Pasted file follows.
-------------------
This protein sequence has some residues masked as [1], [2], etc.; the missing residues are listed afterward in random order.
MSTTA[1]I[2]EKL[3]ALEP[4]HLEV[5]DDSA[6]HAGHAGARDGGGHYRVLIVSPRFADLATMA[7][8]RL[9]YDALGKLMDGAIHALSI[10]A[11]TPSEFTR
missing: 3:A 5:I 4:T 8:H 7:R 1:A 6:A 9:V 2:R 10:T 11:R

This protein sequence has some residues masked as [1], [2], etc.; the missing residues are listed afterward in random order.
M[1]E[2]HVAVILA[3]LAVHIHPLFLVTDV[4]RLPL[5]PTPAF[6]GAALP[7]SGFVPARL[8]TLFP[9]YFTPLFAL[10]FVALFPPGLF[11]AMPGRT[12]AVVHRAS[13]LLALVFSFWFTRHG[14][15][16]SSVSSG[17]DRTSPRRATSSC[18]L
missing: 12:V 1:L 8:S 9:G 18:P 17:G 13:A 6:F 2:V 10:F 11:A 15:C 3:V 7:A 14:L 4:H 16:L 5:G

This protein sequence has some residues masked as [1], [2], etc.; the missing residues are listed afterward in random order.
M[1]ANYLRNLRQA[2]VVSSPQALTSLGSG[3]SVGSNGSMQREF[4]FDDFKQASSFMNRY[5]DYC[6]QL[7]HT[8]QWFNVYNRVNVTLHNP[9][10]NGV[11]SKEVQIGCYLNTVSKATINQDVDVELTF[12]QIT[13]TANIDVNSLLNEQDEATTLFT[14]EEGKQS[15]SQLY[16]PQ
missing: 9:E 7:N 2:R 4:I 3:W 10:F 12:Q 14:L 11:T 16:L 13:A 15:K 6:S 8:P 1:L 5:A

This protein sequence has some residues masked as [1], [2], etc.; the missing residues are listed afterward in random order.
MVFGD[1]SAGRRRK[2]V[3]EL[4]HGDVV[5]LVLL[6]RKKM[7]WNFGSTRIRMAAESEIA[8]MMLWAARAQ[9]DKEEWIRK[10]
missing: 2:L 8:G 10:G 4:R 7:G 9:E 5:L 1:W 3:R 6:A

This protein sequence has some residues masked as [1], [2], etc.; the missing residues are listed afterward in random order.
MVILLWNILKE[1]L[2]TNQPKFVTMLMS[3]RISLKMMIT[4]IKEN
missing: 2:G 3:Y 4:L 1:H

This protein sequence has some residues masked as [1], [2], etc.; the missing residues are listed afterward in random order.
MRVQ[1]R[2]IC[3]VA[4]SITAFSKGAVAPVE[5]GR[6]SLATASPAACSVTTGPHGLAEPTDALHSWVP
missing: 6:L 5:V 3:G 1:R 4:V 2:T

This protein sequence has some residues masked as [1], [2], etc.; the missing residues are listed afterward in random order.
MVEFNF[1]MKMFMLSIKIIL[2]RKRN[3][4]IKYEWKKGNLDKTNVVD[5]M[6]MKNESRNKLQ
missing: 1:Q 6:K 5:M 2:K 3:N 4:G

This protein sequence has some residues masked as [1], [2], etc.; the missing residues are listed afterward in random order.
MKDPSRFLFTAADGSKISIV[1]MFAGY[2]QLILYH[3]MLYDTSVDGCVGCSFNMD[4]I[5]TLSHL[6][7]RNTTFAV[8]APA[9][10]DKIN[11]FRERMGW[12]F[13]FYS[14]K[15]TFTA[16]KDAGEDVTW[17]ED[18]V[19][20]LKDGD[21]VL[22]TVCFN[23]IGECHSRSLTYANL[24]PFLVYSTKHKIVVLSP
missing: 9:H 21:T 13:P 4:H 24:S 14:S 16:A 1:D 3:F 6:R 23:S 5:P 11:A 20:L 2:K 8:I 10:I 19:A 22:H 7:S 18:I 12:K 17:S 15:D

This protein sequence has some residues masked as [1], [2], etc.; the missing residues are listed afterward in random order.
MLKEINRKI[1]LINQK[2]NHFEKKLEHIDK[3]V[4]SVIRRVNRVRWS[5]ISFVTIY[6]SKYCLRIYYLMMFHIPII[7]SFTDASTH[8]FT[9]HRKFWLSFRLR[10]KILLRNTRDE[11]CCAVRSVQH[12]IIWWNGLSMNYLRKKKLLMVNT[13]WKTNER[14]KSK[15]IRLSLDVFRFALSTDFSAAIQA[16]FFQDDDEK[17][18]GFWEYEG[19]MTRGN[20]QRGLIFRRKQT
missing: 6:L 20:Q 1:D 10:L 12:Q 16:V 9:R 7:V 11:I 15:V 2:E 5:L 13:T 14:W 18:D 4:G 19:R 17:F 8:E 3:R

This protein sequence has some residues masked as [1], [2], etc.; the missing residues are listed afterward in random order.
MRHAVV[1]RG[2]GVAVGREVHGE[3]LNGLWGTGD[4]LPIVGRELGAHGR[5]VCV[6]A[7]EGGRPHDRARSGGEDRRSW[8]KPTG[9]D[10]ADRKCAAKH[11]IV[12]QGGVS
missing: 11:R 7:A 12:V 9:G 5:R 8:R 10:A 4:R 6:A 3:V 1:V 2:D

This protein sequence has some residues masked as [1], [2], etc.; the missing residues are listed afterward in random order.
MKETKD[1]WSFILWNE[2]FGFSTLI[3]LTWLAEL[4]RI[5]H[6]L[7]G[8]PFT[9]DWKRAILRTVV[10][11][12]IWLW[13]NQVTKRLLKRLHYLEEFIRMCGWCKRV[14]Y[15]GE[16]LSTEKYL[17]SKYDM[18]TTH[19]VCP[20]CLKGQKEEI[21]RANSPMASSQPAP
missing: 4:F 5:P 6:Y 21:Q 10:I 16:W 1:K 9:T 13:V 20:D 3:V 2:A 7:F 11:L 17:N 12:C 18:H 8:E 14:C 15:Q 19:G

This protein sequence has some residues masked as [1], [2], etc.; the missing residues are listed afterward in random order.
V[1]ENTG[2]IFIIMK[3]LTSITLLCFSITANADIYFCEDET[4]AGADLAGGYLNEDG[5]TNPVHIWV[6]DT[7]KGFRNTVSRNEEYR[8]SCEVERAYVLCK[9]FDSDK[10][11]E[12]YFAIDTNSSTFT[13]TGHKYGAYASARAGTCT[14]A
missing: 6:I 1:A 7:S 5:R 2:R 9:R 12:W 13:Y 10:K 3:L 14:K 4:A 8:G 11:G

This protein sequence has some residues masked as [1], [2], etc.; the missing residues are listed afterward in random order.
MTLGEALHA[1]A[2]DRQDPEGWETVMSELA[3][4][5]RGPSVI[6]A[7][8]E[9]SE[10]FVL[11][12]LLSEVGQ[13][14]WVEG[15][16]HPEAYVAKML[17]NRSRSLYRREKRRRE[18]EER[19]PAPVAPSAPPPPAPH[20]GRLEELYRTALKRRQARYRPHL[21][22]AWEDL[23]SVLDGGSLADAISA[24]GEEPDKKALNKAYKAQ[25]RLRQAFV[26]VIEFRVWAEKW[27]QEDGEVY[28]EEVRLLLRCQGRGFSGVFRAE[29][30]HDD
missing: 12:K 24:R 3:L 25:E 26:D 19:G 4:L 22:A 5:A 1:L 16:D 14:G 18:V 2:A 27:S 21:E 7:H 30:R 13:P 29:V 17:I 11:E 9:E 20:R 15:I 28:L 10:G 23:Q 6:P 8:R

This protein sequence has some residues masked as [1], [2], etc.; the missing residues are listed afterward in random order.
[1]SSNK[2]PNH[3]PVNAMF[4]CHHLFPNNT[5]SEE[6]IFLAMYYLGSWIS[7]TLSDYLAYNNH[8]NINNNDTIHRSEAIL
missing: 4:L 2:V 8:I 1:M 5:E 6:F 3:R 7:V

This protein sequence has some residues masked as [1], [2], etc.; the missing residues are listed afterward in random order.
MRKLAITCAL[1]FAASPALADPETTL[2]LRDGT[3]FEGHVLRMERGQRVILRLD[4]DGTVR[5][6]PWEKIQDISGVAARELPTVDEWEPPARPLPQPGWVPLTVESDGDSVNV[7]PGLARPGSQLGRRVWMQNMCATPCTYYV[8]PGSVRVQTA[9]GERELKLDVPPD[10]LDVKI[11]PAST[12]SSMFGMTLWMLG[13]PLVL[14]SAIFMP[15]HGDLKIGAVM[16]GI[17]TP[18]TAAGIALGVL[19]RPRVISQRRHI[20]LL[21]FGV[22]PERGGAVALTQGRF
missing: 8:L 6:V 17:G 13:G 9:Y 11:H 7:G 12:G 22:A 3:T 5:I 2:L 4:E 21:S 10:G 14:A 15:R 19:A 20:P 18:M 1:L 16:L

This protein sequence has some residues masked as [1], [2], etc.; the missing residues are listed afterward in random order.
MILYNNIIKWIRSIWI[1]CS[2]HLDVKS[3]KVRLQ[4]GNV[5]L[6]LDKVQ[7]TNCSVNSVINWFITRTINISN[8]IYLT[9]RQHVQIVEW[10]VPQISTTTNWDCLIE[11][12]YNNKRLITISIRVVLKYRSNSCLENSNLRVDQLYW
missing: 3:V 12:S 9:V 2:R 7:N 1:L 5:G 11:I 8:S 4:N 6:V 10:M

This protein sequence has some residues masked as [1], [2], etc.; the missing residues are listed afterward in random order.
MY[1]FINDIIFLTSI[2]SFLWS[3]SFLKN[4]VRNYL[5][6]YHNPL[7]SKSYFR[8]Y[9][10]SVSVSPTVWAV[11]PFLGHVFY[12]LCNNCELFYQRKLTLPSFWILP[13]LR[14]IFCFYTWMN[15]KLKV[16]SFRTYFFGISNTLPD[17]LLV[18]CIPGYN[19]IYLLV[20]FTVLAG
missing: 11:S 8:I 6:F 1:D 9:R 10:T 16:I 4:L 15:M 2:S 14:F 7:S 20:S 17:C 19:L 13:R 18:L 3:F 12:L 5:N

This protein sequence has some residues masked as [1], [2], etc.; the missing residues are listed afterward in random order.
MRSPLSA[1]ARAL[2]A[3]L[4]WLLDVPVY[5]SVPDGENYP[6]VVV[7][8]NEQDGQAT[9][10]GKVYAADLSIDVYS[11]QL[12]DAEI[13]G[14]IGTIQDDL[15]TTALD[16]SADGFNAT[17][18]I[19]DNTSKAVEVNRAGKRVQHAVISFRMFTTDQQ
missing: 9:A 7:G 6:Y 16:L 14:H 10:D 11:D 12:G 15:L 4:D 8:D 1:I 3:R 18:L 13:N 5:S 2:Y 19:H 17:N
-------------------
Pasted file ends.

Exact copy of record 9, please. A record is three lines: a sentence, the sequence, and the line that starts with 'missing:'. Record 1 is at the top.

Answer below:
This protein sequence has some residues masked as [1], [2], etc.; the missing residues are listed afterward in random order.
MLKEINRKI[1]LINQK[2]NHFEKKLEHIDK[3]V[4]SVIRRVNRVRWS[5]ISFVTIY[6]SKYCLRIYYLMMFHIPII[7]SFTDASTH[8]FT[9]HRKFWLSFRLR[10]KILLRNTRDE[11]CCAVRSVQH[12]IIWWNGLSMNYLRKKKLLMVNT[13]WKTNER[14]KSK[15]IRLSLDVFRFALSTDFSAAIQA[16]FFQDDDEK[17][18]GFWEYEG[19]MTRGN[20]QRGLIFRRKQT
missing: 6:L 20:Q 1:D 10:L 12:Q 16:V 9:R 7:V 11:I 15:V 2:E 5:L 13:T 14:W 18:D 4:G 19:R 17:F 8:E 3:R